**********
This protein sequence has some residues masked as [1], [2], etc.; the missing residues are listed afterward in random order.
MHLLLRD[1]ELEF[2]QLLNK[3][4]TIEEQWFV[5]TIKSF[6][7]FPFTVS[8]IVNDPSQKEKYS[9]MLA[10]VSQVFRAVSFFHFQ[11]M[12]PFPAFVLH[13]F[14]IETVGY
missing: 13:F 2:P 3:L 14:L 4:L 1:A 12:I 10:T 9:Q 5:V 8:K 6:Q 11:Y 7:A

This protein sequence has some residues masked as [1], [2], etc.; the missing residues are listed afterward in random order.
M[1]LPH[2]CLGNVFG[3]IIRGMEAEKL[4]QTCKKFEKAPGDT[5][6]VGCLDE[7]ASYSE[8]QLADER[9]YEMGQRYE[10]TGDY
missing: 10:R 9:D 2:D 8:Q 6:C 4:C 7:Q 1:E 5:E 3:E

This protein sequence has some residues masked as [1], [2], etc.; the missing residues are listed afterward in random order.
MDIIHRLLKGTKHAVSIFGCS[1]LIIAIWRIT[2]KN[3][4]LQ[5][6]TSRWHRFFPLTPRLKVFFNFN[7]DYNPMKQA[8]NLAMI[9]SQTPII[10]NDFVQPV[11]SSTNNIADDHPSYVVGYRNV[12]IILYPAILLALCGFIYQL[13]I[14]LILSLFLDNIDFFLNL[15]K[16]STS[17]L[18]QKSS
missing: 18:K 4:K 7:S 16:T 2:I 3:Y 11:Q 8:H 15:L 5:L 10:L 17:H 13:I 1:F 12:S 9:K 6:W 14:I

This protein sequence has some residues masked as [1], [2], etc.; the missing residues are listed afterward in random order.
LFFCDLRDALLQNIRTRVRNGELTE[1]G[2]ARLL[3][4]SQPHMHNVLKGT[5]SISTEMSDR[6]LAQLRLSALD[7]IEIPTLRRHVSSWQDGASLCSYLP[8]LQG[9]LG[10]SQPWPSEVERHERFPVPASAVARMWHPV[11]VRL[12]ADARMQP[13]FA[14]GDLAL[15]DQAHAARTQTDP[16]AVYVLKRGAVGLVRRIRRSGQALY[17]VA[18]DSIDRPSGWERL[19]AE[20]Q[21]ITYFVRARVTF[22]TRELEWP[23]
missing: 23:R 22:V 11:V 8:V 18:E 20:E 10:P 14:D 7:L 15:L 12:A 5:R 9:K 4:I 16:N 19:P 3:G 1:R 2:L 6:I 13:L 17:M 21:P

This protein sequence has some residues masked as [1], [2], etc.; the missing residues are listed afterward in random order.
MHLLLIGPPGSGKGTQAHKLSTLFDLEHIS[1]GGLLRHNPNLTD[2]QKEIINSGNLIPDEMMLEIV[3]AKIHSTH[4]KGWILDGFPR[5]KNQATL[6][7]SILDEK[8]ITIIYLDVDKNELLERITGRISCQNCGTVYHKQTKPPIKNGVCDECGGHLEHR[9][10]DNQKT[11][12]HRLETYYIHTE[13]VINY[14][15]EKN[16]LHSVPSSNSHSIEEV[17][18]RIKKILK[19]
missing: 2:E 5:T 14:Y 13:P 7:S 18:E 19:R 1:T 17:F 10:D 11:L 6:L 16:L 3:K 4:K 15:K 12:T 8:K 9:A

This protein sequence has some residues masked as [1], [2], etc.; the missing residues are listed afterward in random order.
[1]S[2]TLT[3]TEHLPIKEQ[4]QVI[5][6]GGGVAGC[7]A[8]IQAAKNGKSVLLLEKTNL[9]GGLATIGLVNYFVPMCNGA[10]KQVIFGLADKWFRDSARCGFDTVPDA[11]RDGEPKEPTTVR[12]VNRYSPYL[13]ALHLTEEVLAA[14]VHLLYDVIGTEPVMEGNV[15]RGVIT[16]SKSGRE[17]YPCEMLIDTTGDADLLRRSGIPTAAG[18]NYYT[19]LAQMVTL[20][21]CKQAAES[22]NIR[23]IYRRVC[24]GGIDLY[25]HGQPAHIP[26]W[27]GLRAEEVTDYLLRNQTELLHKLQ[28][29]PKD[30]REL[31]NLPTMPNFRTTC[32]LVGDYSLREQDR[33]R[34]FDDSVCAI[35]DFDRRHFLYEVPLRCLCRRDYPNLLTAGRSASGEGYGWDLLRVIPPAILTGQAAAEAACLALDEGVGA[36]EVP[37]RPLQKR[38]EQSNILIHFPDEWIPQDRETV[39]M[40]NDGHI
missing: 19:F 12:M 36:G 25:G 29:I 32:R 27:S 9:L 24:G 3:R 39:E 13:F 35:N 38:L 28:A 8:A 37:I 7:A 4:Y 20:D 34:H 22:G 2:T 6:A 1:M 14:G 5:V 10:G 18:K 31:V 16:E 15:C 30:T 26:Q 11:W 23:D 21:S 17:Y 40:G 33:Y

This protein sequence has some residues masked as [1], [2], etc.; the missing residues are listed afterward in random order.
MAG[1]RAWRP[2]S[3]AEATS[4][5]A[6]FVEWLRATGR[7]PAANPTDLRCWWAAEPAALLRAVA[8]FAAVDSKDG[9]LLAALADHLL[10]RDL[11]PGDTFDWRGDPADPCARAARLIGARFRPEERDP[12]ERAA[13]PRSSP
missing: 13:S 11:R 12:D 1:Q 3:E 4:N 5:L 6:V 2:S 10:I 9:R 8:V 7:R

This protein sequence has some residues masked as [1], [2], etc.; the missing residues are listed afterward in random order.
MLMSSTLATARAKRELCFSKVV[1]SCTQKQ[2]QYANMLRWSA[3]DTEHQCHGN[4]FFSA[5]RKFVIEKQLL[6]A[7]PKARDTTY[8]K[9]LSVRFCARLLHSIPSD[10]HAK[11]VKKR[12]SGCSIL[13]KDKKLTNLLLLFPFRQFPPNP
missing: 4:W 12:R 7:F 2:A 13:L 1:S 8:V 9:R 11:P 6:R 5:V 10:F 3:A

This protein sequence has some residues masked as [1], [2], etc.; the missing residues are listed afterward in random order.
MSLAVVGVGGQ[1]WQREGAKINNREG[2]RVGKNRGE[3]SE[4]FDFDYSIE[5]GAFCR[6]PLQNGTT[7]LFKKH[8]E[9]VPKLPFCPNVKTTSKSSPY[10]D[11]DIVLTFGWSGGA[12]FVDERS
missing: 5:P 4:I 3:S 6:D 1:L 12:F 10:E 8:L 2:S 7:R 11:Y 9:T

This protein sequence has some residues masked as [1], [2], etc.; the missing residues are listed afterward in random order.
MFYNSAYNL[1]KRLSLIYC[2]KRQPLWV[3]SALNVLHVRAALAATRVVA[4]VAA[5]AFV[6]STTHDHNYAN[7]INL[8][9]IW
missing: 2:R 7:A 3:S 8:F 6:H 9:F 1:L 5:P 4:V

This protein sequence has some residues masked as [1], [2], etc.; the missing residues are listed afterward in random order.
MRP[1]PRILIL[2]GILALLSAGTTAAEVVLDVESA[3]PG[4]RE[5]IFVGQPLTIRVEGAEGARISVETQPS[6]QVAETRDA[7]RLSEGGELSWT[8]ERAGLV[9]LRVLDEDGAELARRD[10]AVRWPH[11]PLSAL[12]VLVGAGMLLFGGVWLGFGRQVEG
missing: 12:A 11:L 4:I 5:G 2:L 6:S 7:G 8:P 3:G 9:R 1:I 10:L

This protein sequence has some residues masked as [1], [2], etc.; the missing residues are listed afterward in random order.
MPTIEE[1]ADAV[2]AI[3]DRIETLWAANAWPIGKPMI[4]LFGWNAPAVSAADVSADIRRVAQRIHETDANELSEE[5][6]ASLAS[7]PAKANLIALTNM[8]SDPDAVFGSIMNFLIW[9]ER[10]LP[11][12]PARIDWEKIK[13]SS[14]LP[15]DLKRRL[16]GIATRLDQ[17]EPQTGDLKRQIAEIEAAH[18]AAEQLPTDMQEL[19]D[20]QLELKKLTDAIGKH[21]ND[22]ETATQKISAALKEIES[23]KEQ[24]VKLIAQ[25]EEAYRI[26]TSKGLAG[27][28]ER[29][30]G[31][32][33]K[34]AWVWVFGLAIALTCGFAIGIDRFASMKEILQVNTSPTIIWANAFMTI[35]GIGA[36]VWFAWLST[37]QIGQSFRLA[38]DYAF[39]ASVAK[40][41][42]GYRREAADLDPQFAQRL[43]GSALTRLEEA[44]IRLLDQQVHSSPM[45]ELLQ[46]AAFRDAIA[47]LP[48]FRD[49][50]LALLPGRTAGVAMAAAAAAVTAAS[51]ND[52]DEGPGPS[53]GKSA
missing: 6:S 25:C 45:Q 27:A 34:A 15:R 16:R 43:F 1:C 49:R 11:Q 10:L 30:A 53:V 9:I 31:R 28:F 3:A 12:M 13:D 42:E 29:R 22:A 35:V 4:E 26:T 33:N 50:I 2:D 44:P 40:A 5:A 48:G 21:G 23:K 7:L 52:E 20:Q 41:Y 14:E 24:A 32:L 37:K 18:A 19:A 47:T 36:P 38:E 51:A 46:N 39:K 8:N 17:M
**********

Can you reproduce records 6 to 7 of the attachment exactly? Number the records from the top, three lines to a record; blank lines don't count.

This protein sequence has some residues masked as [1], [2], etc.; the missing residues are listed afterward in random order.
[1]S[2]TLT[3]TEHLPIKEQ[4]QVI[5][6]GGGVAGC[7]A[8]IQAAKNGKSVLLLEKTNL[9]GGLATIGLVNYFVPMCNGA[10]KQVIFGLADKWFRDSARCGFDTVPDA[11]RDGEPKEPTTVR[12]VNRYSPYL[13]ALHLTEEVLAA[14]VHLLYDVIGTEPVMEGNV[15]RGVIT[16]SKSGRE[17]YPCEMLIDTTGDADLLRRSGIPTAAG[18]NYYT[19]LAQMVTL[20][21]CKQAAES[22]NIR[23]IYRRVC[24]GGIDLY[25]HGQPAHIP[26]W[27]GLRAEEVTDYLLRNQTELLHKLQ[28][29]PKD[30]REL[31]NLPTMPNFRTTC[32]LVGDYSLREQDR[33]R[34]FDDSVCAI[35]DFDRRHFLYEVPLRCLCRRDYPNLLTAGRSASGEGYGWDLLRVIPPAILTGQAAAEAACLALDEGVGA[36]EVP[37]RPLQKR[38]EQSNILIHFPDEWIPQDRETV[39]M[40]NDGHI
missing: 19:F 12:M 36:G 25:G 29:I 32:R 27:S 9:L 24:G 3:R 39:E 13:F 35:N 38:L 28:A 8:A 37:I 7:A 4:Y 20:D 34:H 22:G 2:T 6:A 1:M 14:G 5:V 10:G 18:K 31:V 16:E 15:C 30:T 26:Q 11:W 23:D 21:S 17:Y 40:G 33:Y

This protein sequence has some residues masked as [1], [2], etc.; the missing residues are listed afterward in random order.
MAG[1]RAWRP[2]S[3]AEATS[4][5]A[6]FVEWLRATGR[7]PAANPTDLRCWWAAEPAALLRAVA[8]FAAVDSKDG[9]LLAALADHLL[10]RDL[11]PGDTFDWRGDPADPCARAARLIGARFRPEERDP[12]ERAA[13]PRSSP
missing: 13:S 11:R 12:D 1:Q 3:E 4:N 5:L 6:V 2:S 10:I 9:R 8:V 7:R